Adapting to a Changing Climate – The New Rules

You can do many things to lessen the impact of climate change on your immediate environment. Fortunately, many of these things when done by others also will have a multiplier affect, thus mitigating global climate change. The first thing needed is major shifts in perception, so, before you act, remember the slogan, "it's cool to be green."

We must all realise that nearly every thing we do in the course of living will have an adverse impact upon the planet. Although you may not be able to see the result of your actions, it is nonetheless real.

From the time you awaken in the morning until you close your eyes at night, you are doing things that leave a lasting footprint upon the environment. From the coal that is burned to supply the electricity for your stove, lights and air-conditioner, to the discarded items you dump in the bin, the petrol you use to move from A to B and the sewerage you flush that eventually finds its way to the ocean; we cannot help impacting upon the planet but we can seriously mitigate that impact through our choices and every day decisions.

While we all have a right to a reasonable standard of living, we must learn to think and act responsibly. You will no doubt have heard the catchcry, "Think globally and act locally," but how many of us take any notice? Because we imagine our individual actions having only a minuscule effect, we often tend to ignore the calls to recycle, to use less water, to think before we use the car, or turn on the air-conditioner etcetera but our actions do matter, even though we cannot see the immediate impact. If for nothing but our own selfish reasons we should practice restraint because it makes good economic sense to lower bills for power, water, gas and fuel. However, at the end of the day, we destroy our children's future by our wasteful and thoughtless practices.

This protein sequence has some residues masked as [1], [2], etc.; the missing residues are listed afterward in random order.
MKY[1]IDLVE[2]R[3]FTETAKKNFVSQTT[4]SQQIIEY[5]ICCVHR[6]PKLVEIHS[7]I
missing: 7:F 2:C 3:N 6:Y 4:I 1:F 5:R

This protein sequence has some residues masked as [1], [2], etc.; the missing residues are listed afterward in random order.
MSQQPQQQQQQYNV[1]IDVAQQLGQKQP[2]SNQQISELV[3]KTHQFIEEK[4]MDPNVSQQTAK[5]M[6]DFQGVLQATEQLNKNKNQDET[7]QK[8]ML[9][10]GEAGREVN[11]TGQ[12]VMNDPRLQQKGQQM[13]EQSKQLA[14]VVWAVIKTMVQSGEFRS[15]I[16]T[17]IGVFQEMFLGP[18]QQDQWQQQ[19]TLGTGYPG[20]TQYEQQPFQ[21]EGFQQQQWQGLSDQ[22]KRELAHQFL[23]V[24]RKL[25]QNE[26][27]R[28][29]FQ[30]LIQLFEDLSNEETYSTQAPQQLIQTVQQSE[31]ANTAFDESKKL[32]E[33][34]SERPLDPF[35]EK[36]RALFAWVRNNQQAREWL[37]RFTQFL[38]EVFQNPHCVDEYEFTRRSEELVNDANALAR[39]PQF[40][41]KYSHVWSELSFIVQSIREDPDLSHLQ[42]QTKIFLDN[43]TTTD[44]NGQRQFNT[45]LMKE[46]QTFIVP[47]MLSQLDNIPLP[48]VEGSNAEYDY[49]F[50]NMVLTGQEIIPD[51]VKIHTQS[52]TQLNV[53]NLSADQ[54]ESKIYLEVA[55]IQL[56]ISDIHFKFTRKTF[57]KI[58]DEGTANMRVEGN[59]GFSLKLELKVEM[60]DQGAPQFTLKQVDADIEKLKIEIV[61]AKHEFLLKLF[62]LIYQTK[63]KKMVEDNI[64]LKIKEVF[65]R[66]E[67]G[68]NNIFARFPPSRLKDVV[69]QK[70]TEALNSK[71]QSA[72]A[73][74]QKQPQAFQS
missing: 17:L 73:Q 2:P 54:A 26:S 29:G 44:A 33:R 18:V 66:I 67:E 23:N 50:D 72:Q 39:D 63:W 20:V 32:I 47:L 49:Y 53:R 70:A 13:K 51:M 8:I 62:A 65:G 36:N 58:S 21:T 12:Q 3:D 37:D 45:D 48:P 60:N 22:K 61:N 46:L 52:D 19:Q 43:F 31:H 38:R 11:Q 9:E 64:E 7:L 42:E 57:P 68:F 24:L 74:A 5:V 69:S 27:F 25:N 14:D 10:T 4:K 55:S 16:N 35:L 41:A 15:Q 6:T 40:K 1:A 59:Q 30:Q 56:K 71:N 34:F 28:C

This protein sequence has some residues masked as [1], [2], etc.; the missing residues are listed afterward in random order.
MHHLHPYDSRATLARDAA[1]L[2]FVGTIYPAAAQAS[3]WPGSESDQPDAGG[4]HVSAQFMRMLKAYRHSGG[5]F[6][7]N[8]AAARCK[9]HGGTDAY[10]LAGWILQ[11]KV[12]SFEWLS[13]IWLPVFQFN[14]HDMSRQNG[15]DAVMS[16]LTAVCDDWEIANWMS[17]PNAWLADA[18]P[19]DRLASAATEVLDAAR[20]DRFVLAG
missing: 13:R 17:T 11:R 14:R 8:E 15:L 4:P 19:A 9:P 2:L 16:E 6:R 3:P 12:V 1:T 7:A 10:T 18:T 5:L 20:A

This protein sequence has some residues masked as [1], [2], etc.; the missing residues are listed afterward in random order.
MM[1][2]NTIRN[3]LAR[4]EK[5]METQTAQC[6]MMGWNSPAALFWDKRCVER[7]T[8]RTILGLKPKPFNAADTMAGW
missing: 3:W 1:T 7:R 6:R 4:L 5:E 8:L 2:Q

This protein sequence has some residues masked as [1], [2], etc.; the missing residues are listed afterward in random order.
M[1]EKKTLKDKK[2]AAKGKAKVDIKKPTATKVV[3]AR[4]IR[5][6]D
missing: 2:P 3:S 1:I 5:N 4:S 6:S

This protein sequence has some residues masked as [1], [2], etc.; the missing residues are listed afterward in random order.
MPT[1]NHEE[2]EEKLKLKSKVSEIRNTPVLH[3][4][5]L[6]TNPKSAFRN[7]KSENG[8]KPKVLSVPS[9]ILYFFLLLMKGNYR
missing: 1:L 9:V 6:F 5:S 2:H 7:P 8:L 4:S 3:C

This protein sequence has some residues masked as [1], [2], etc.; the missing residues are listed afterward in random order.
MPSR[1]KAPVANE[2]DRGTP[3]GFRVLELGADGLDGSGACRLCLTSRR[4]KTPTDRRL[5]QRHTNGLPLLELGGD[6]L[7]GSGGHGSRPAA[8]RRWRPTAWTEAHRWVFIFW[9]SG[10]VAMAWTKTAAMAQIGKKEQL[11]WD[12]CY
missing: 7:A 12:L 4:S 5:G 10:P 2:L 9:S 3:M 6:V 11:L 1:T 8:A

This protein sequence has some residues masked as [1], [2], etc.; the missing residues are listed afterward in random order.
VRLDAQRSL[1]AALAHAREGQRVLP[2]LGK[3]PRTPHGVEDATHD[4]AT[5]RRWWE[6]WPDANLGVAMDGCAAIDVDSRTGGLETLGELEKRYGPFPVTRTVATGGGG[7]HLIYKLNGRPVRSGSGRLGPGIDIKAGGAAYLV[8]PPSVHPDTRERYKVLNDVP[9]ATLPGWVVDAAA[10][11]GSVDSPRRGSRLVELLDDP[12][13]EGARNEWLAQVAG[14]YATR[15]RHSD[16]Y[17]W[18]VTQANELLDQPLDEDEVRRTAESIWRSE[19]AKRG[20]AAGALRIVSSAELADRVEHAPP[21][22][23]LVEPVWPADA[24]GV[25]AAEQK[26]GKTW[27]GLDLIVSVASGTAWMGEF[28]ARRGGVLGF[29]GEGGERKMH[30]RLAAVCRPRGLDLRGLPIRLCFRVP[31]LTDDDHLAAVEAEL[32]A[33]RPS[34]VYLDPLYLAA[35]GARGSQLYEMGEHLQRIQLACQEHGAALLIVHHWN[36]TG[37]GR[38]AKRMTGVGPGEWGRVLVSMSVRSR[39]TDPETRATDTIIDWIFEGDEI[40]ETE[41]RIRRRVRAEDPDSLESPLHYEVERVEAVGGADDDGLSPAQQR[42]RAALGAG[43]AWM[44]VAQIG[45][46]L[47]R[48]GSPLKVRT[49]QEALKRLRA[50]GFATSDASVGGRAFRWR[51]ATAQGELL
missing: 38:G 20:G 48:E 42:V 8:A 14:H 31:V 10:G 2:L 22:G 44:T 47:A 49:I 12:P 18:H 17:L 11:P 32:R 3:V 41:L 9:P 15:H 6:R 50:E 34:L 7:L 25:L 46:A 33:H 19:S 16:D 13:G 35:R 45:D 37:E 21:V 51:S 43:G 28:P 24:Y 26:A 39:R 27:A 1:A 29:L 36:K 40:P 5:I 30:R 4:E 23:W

Find like-minded groups and individuals

The hardest thing when facing a major crisis is to face it alone. Find and join or form your own Earth Friendly group. Share knowledge, ideas, and source products that the group can share which might be too costly for an individual. The friendships you will make and the support you will gain will be priceless when the impact of global warming begins to bite.

You may even decide to create a commune comprised of eco-friendly buildings and sustainable practices. If you also choose to incorporate meditation and spiritualism into your new way of life you will find a new richness and purpose.

Once you have formed or found such a mutually supportive group, don't stop there. Use the internet to contact other such groups with whom you can interact.

Take it even further and commence pressuring political leaders and big business to take meaningful action using emails, letters and by joining your favorite "green" group.

Vote with your feet and wallet
Here are a few suggestions that will save you money and improve your health and quality of life.